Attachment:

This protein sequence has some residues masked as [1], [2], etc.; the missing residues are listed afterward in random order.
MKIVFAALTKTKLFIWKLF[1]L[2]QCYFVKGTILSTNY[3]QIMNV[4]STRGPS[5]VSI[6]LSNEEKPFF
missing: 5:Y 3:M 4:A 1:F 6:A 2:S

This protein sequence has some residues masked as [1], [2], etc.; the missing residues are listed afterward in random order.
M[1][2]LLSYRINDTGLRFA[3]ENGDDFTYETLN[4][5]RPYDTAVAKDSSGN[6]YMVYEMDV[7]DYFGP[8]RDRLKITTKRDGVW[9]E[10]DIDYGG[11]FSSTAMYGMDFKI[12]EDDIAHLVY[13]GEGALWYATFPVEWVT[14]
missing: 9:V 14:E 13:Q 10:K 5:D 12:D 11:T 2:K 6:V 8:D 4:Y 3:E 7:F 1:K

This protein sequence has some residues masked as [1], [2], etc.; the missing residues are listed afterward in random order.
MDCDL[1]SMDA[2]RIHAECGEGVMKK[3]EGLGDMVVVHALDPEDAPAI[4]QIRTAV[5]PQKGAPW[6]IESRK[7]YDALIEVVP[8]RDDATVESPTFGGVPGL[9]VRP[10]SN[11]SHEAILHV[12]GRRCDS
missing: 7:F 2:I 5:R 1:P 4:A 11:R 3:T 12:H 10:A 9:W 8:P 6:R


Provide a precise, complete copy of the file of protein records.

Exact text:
This protein sequence has some residues masked as [1], [2], etc.; the missing residues are listed afterward in random order.
MKIVFAALTKTKLFIWKLF[1]L[2]QCYFVKGTILSTNY[3]QIMNV[4]STRGPS[5]VSI[6]LSNEEKPFF
missing: 5:Y 3:M 4:A 1:F 6:A 2:S

This protein sequence has some residues masked as [1], [2], etc.; the missing residues are listed afterward in random order.
M[1][2]LLSYRINDTGLRFA[3]ENGDDFTYETLN[4][5]RPYDTAVAKDSSGN[6]YMVYEMDV[7]DYFGP[8]RDRLKITTKRDGVW[9]E[10]DIDYGG[11]FSSTAMYGMDFKI[12]EDDIAHLVY[13]GEGALWYATFPVEWVT[14]
missing: 9:V 14:E 13:Q 10:K 5:D 12:D 11:T 2:K 6:V 8:D 4:Y 3:E 7:F 1:K

This protein sequence has some residues masked as [1], [2], etc.; the missing residues are listed afterward in random order.
MDCDL[1]SMDA[2]RIHAECGEGVMKK[3]EGLGDMVVVHALDPEDAPAI[4]QIRTAV[5]PQKGAPW[6]IESRK[7]YDALIEVVP[8]RDDATVESPTFGGVPGL[9]VRP[10]SN[11]SHEAILHV[12]GRRCDS
missing: 7:F 2:I 5:R 1:P 4:A 11:R 3:T 12:H 10:A 9:W 8:P 6:R